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Aerojet Rocketdyne Completes RS-25 Certification Testing for Artemis V and Beyond

Aerojet Rocketdyne
Apr 3, 2024 | 2 MINUTE Read

After successfully completing 45 development tests and 24 certification tests at NASA’s Stennis Space Center, Aerojet Rocketdyne, an L3Harris Technologies company, and NASA have finished all the hot-fire tests required to certify new versions of the RS-25 engine for the agency’s SLS (Space Launch System) rocket. These engines will be used on Artemis missions starting with the fifth flight of SLS. 

Four Aerojet Rocketdyne RS-25 engines, generating more than 2 million pounds of combined liquid-propulsion thrust, help to power the core stage of the SLS at launch. The first four SLS missions are utilizing RS-25 engines remaining from NASA’s Space Shuttle Program that have been refurbished and outfitted with modern flight computers and avionics.

“At the end of the Space Shuttle Program, NASA had 16 engines remaining in its inventory, which is enough for four SLS flights,” said Mike Lauer, RS-25 program director at Aerojet Rocketdyne. “To power the flights that follow, our team was challenged to design and build a modernized version of the RS-25 that is more affordable without sacrificing its outstanding reliability, and, if we could increase its performance, even better.” 

The new engines will operate at 111% of rated thrust level on SLS, an increase from the shuttle program, where they ran at 104.5%, and the first four Artemis missions, which will run at 109%. 

Since the RS-25 successfully powered 135 shuttle flights, the team knew they had a solid design that was reliable enough for astronaut-carrying missions. So, they went to work identifying parts that could be redesigned, simplified, and improved. In the end, about 70% of the components on newly built RS-25s are upgraded designs that, along with the other major components, have been tested to beyond their normal operational limits.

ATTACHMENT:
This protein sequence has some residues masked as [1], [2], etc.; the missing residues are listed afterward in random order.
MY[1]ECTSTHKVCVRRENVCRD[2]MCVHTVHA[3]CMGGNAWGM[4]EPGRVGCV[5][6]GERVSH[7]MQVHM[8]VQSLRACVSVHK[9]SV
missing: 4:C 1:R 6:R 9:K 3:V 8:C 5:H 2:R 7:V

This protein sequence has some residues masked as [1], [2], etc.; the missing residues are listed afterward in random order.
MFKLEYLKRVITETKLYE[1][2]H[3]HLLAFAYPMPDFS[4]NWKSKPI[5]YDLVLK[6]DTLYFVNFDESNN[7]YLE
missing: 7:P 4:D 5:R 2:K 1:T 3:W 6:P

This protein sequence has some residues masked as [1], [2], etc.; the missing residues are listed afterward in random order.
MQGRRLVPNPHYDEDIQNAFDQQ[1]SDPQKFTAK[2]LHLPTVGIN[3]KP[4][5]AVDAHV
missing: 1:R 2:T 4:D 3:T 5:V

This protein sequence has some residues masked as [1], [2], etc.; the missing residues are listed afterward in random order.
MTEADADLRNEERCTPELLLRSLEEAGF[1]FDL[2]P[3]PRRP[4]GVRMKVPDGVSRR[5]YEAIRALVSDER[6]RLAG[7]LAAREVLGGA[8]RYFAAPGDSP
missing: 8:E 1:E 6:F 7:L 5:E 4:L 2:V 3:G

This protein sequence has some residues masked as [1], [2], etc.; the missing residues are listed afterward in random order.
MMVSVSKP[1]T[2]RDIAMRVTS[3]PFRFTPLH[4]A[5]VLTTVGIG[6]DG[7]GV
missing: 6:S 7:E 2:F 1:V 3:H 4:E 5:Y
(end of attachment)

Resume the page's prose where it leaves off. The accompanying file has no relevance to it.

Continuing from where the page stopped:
Did You know?

The RS-25 is so powerful that if it were generating electricity instead of propelling rockets into space, it could provide twice the power needed to move all 10 existing Nimitz-class aircraft carriers at 30 knots.

Learn More About the RS-25

Our Support of Artemis

L3Harris’ contributions to NASA’s Artemis missions include propulsion and components for the Space Launch System rocket, Orion spacecraft and Gateway lunar space station.

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Introducing redesigned components required restarting supply chains and production lines across the nation, and qualifying new processes and suppliers where necessary. The major redesigned RS-25 components include:

Pogo Accumulator

One of the first components to be upgraded was the Pogo Accumulator Assembly, which the team chose to additively manufacture, or 3D print. The “Pogo,” which is about the size of a beach ball, is a complex and critical component that dampens pressure oscillations that can cause a rocket to become unstable in flight. The team successfully reduced the number of system welds by 78% and confirmed that 3D printing was a viable path for other components. Today, more than 30 components on the new engine design leverage 3D printing.